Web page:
An aunt gave me a tablecloth that my great-grandmother had made. It’s linen and it had been stained. I knew you shouldn’t use chlorine bleach on antique linens, but other than that, I was not sure how to revive it. As a matter of fact, chlorine bleach can leave a stain on antique whites. I am not sure if that’s what had happened here, or if it was something else – food, time, long-term storage… It’s hard to say.

So, there were several stains on it even though I’d washed it and hung it outside in the sunshine.

I didn’t sweat it too much. The stains were covered by the table runners I’ve made, so what the heck? It was my great-grandmother’s, which meant I was sentimentally inclined to use it.

I read an article (I am not sure where) about using oxygen-based bleaches like Oxyclean to get stains out of linen and I figured it was worth a try, since it was unlikely to hurt the tablecloth.

I mixed up the powder according to the directions on the package (yes, I read directions. I spent a couple of years writing knowledge articles for techs and people who don’t read directions make me wanna smack something) and soaked the tablecloth. After checking it a couple of times, it looked safe to risk soaking it all night.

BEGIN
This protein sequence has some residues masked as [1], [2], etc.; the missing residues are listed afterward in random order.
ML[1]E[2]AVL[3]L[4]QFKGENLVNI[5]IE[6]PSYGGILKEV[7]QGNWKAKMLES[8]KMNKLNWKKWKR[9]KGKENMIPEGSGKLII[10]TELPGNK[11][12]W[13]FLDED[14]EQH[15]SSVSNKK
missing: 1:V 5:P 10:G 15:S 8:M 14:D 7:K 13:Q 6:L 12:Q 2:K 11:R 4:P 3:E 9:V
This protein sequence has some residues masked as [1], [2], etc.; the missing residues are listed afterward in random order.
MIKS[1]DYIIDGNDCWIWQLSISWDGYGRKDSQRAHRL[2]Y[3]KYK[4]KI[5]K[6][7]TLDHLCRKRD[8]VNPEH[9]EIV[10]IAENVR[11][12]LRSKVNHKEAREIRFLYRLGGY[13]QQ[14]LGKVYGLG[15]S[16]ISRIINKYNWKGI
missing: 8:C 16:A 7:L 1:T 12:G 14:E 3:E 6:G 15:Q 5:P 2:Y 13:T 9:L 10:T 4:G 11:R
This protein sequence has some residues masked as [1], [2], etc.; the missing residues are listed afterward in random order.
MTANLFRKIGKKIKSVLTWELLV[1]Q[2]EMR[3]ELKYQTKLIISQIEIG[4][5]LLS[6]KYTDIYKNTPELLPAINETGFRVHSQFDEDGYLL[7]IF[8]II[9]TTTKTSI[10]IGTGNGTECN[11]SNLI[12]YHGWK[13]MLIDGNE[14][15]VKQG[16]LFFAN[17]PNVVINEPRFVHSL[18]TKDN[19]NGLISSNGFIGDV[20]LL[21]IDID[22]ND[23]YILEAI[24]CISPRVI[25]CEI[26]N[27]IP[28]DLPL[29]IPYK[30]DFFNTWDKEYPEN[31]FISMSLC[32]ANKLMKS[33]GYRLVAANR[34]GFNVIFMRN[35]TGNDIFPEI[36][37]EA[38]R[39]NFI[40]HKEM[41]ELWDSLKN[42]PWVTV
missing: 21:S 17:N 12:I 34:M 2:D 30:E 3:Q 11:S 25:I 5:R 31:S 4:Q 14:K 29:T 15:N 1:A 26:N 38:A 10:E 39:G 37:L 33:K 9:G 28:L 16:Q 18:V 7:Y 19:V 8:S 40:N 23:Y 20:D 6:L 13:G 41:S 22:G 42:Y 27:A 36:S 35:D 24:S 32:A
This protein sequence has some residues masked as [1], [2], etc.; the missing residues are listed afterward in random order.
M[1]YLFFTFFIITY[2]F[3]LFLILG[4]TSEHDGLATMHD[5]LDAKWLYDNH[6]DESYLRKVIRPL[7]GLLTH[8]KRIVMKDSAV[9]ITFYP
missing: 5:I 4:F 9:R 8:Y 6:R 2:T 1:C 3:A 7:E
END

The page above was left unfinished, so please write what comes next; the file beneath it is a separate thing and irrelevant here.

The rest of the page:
When I washed it this morning:

If you look really closely, you can see a couple of faintly yellow spots. But I’m happy to have a nice, white tablecloth where I don’t have to count on runners to hide the stained spots.

I also have some badly-stored linens from when I was first married that I’ve kept, but never use. Guess what I am going to do next?

household

One thought on “In Praise of Oxyclean

  1. Congratulations! I am a huge believer in Oxyclean, We use it in every load of laundry around here. I’m also a big believer in soaking to remove stains.
    Your heirloom piece looks amazingly bright and beautiful.

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